Litter accumulation and biomass dynamics in riparian zones in tropical South America of the Asian invasive plant Hedychium coronarium J. König (Zingiberaceae).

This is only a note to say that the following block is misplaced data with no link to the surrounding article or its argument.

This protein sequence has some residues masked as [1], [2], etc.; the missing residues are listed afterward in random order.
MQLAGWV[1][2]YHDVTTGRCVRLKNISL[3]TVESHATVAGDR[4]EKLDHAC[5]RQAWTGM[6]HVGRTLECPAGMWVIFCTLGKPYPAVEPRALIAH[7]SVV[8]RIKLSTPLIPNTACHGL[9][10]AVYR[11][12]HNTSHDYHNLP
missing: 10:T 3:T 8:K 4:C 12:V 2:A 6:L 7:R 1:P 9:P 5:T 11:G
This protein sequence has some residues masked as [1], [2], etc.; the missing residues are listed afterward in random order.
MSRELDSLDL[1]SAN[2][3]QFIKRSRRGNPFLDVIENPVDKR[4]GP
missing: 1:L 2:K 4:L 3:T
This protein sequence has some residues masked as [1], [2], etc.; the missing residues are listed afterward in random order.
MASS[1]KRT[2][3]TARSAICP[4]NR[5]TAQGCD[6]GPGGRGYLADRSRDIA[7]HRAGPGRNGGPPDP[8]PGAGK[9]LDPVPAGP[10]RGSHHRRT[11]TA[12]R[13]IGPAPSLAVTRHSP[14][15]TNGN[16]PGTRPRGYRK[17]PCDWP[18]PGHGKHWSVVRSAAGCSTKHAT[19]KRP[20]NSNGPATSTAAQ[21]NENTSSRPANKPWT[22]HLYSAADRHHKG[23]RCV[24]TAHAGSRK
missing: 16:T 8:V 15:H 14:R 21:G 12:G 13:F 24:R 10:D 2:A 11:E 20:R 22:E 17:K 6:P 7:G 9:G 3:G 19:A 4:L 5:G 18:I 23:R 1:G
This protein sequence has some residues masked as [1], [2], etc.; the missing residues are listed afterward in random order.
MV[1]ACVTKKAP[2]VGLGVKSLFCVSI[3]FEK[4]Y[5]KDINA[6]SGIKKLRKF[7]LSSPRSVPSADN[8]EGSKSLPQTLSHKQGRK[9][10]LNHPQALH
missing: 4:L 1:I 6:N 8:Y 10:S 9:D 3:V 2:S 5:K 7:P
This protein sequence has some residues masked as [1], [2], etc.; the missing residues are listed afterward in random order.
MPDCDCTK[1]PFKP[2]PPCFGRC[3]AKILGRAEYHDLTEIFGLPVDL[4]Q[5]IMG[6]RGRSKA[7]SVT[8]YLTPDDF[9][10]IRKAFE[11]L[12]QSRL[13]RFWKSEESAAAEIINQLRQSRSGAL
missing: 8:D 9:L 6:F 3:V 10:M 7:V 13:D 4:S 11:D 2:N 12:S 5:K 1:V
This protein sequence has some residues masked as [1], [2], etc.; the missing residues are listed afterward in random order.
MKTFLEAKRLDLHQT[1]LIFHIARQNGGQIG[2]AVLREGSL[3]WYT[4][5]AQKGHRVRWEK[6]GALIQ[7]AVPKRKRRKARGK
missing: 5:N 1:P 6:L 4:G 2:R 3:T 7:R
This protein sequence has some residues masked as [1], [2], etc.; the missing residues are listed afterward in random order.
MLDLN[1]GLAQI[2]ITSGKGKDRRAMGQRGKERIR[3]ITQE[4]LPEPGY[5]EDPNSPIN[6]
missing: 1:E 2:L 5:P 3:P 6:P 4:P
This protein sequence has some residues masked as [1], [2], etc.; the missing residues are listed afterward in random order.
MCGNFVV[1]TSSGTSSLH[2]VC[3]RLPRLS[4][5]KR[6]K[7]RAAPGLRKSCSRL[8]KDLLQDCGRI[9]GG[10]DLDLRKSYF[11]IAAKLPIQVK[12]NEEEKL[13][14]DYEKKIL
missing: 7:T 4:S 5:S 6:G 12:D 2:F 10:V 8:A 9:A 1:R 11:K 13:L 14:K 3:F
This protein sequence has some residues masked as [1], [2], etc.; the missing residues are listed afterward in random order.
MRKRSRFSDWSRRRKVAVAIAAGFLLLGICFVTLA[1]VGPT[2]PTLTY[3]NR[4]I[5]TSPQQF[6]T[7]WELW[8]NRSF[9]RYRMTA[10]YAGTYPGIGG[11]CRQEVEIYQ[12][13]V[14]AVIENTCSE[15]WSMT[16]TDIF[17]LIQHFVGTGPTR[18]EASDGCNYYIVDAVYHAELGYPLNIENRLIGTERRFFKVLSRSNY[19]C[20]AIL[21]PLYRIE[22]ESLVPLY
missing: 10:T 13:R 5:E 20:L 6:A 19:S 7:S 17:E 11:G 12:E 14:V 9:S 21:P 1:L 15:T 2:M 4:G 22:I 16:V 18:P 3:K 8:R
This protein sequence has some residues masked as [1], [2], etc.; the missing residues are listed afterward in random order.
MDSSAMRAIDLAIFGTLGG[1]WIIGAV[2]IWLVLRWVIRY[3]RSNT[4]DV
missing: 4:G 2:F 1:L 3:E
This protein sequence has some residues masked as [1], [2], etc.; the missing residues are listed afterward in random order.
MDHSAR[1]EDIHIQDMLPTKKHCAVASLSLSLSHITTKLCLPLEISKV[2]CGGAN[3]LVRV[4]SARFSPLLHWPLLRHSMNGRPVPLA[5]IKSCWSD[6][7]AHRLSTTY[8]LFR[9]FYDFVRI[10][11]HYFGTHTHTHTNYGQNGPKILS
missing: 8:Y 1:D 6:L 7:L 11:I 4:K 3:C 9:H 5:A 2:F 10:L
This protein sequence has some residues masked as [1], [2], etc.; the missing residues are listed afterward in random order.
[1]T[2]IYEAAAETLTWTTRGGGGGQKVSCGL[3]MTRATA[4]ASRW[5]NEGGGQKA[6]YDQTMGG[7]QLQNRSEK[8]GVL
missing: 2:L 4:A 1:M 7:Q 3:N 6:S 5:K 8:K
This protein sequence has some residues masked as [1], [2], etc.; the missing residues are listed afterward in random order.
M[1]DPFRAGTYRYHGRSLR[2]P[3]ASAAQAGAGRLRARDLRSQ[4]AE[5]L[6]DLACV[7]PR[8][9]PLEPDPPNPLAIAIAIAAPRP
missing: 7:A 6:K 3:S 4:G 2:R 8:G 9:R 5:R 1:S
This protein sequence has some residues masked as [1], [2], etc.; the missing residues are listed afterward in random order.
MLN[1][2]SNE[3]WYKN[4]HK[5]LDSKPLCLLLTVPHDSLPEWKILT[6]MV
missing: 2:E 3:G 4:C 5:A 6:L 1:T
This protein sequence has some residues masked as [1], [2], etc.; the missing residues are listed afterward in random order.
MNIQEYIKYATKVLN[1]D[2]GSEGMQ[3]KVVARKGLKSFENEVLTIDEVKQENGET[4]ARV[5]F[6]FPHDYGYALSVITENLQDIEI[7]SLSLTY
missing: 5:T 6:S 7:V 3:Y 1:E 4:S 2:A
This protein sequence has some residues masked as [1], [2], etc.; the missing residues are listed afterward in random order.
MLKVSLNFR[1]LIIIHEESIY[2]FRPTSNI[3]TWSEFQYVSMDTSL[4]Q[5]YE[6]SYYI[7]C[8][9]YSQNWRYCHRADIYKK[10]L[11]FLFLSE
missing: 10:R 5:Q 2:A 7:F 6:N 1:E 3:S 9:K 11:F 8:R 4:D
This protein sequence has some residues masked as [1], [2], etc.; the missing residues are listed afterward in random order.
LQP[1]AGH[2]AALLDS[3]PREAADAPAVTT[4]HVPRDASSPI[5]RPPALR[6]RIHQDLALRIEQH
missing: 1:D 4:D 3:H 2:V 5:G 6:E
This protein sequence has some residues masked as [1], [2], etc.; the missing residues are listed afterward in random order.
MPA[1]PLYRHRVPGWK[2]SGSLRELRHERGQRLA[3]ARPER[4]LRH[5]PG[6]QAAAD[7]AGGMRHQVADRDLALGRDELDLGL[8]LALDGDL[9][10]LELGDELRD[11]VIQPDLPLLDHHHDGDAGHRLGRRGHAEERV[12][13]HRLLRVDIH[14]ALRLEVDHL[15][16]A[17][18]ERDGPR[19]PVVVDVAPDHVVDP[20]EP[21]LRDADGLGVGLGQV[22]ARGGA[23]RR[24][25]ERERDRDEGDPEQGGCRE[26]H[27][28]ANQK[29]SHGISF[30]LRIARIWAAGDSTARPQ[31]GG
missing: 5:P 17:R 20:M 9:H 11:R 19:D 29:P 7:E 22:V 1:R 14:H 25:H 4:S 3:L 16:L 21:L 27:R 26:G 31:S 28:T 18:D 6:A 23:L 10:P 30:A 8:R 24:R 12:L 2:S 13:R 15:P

Background: Promoting changes in abiotic conditions and ecosystem processes, such as decomposition, is a mechanism by which some exotic plant species displace native plants and become invasive. Aims: We monitored ramets of Hedychium coronarium over 30 months to estimate the litter decay rate, biomass dynamics and litter accumulation over time in riparian sites invaded by the species in southeastern Brazil. Methods: We measured the number, height, emergence and mortality of ramets in three environments invaded by H. coronarium (natural, rural and urban). We also measured litter decay in situ and in in vitro experiments. We used sinusoidal models to describe height fluctuation and exponential models to simulate litter decay and litter accumulation. Results: Ramets of H. coronarium showed high seasonal variation in terms of height and emergence, as well as low litter decay. Accordingly, our models predicted high litter production and a seasonal pattern of litter accumulation in invaded sites. Conclusions: H. coronarium produces a great amount of litter, which shows slow decay and hence seems to affect decomposition processes. Investigating seasonal variation on the effects of invasive species on ecosystem functioning shed light on the factors driving the success and impact of invasive plants.